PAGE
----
Being a freelancer is my only option right now due to life circumstances, so of course I will give it a try and learn from my mistakes. But I've made quite a few mistakes in an attempt to be nice. And that's my problem: I'm too nice! Being too nice is incompatible with being a profitable business. It kinda sucks, because I want to be helpful and volunteer my time and effort on behalf of others who don't have a lot of money. But I also want to be able to eat, pay my bills, and have a comfortable place to live.


3. I believe my effort is worth less.
Not "worthless," but unhelpful and/or worth less compared to others.
I honestly hate setting prices for anything I sell, whether it's my stock footage or eBay items, because sometimes I don't think my time or effort is worth shiz. I wonder sometimes if the lack of sales causes me to undersell, or if the underselling causes the lack of sales. Or perhaps my negative thinking is bringing negative outcomes, like a self-fulfilling prophecy.


I do realize that part of this is my attitude: I find it very difficult to be internally positive. I blame my self-perfectionism: any tiny infraction, even "normal" human things like me halfway doing the dishes, is unforgivable to me. But I'm certain that this immense guilt comes with the Asperger's package.


Feeling lower than dirt is a universal struggle, but it is especially hard for an aspie to avoid. We may be able to hide our difference (especially as adults), but it will inevitably surface long enough for someone to notice, reminding us of all the times we were corrected, scolded, even bullied as a child because we didn't understand some unspoken social rule or reacted to a painful sensory experience no one else was experiencing.


Years of that can make one feel as though their needs don't matter. That their experience in invalid. And constantly being compared to others may teach them that they will never meet "normal" expectations, never get a job, never find love, and never contribute anything significant to society. Not to mention that being lumped together with the disabled or "special ed" community may place untrue stereotypes on us, like the idea that disabled folks will only ever have minimum-wage jobs.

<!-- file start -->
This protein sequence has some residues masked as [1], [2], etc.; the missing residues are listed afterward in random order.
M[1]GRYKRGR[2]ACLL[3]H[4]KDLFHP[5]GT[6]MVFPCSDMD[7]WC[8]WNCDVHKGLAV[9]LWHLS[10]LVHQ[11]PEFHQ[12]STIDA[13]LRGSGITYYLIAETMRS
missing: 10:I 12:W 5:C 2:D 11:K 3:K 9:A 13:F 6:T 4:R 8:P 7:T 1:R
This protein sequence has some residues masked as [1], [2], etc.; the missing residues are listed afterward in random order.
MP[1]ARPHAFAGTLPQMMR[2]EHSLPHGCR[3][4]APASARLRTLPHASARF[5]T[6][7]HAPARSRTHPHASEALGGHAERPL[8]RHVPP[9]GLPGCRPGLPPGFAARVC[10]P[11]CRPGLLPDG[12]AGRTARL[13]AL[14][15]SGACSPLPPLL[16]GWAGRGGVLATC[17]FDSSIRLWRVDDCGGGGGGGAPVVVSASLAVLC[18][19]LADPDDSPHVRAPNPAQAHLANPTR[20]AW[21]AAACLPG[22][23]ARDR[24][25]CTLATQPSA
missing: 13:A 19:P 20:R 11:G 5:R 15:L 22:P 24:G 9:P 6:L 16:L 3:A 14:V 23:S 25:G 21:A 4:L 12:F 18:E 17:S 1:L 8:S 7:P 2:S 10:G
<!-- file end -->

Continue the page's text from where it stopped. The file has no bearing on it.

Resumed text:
It's difficult to change your attitude when your negative to positive ratio is 4:1. It's even harder to do knowing that the world loves confident, positive people (especially in the workforce). I really want to be positive! But if I act that way all the time, I might be lying about how I really feel, and I always want to tell the truth. (But I will try to be more positive anyway!)

In conclusion...

I really do want to be successful, to be hired or start my own (profitable) business. I want to show the world just how useful I am. I have a college degree and the skills to do great things. I work hard, and while I may not be as efficient, my results can be high quality. I want to help others and be a fresh, smiling face amongst the tired ones whose years of work has made them sluggish. I suppose I have an advantage in that sense: I’ve got pent-up energy and I’m ready to use it. Hey, there's something positive!

Stay tuned for my future post on autistic women in the workplace.


Thursday, July 27, 2017

7 Things I Like About Being Autistic

Being autistic isn't all misery and woe; we're just a little different. But like non-autistic people, we have strengths and weaknesses. Here are some of the things I like about being autistic.
DISCLAIMER: While these apply to me, they may not necessarily reflect all autistic people. 




1. Feeling "high" all the time

Trippy, man.
Okay, maybe not 24/7, but definitely very often. I have a strong visual mind, vivid dreams and imagination, and an overall rich perception of life. While it makes me vulnerable to sensory overload, it also allows me to feel all sorts of euphoriaand without drugs. Music can be an spiritual experience, my emotions reacting like a VU meter (those little fluctuating volume bars on stereo systems). 

And just about anything I see with my eyes or visualize in my head can be beautiful, regardless of what it is. So anything visual and/or auditory that I enjoy can easily draw me in and mesmerize me.


2. My attention to detail
Just look at that grass. Look at it.
This can be both amazing and annoying. Amazing because it makes mindfulness techniques super easy: a single blade of grass can grab my attention and hold it. I can never ignore the rays of sunlight through the clouds, or forget a fire-hydrant painted like Van Gogh's "The Starry Night." Annoying because a single utensil out of place in the kitchen makes me irate 😠, and a bit of shine can distract me from a conversation and I'd have to ask the other person to repeat themselves.